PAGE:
Study: World DRAM Market Expansion to Slow in 2001

NMA said it expects the first half of the year to be characterized by continued volatility in the DRAM market - volatility that has thrown the market into confusion in the last six months of 2000.

During that period the spot market price of benchmark 64M-bit PC100 SDRAM (synchronous dynamic random access memory) chips has fallen by more than 70 percent from a July high of around US$9 per chip. Spot market prices in Asia are currently at around $2.60 per chip, according to semiconductor market data provider Independent Commodity Information Services - London Oil Reports (ICIS-LOR), a unit of Reed Elsevier PLC.

The market volatility was due to three main factors, said NMA. Firstly, heavy buying of chips in the run up to the summer in anticipation of a coming shortage helped push up demand and prices in the summer and then, as companies began to use up stockpiled chips, led to lower demand and prices towards the end of the year.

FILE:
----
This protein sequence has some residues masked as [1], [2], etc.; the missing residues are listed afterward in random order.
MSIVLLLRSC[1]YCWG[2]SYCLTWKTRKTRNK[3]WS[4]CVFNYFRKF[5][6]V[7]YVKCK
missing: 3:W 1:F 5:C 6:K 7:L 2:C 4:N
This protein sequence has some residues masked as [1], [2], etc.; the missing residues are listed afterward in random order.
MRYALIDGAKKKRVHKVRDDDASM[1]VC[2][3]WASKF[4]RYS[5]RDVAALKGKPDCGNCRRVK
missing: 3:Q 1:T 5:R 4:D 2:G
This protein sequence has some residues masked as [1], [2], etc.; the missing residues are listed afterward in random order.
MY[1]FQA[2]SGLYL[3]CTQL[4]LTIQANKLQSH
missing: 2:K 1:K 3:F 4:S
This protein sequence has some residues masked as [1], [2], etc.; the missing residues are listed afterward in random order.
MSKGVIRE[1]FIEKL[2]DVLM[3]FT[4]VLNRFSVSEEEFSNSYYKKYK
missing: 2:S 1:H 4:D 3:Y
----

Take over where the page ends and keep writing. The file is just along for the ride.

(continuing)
Making matters worse for DRAM makers, a downturn in the PC market led to less machines leaving the doors of manufacturers and therefore stockpiles of chips lasted longer than expected. The third factor was that memory in PCs did not increase as much as expected as PC makers fought to keep prices down.

Better news for DRAM manufacturers however came in NMA's prediction that supply and demand will move back into equilibrium during the second half of 2001. Behind this prediction is an expectation that the amount of memory built into new PCs will increase as use of Intel Corp.'s Pentium 4 processor and the Windows 2000 operating system becomes more widespread.

Nikkei Market Access, in Tokyo, can be found online at http://ma.nikkeibp.co.jp/. ICIS-LOR, in London, can be contacted at +44-208-652-3335 or via the Web at http://www.icislor.com/.

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Martyn Williams

PC World

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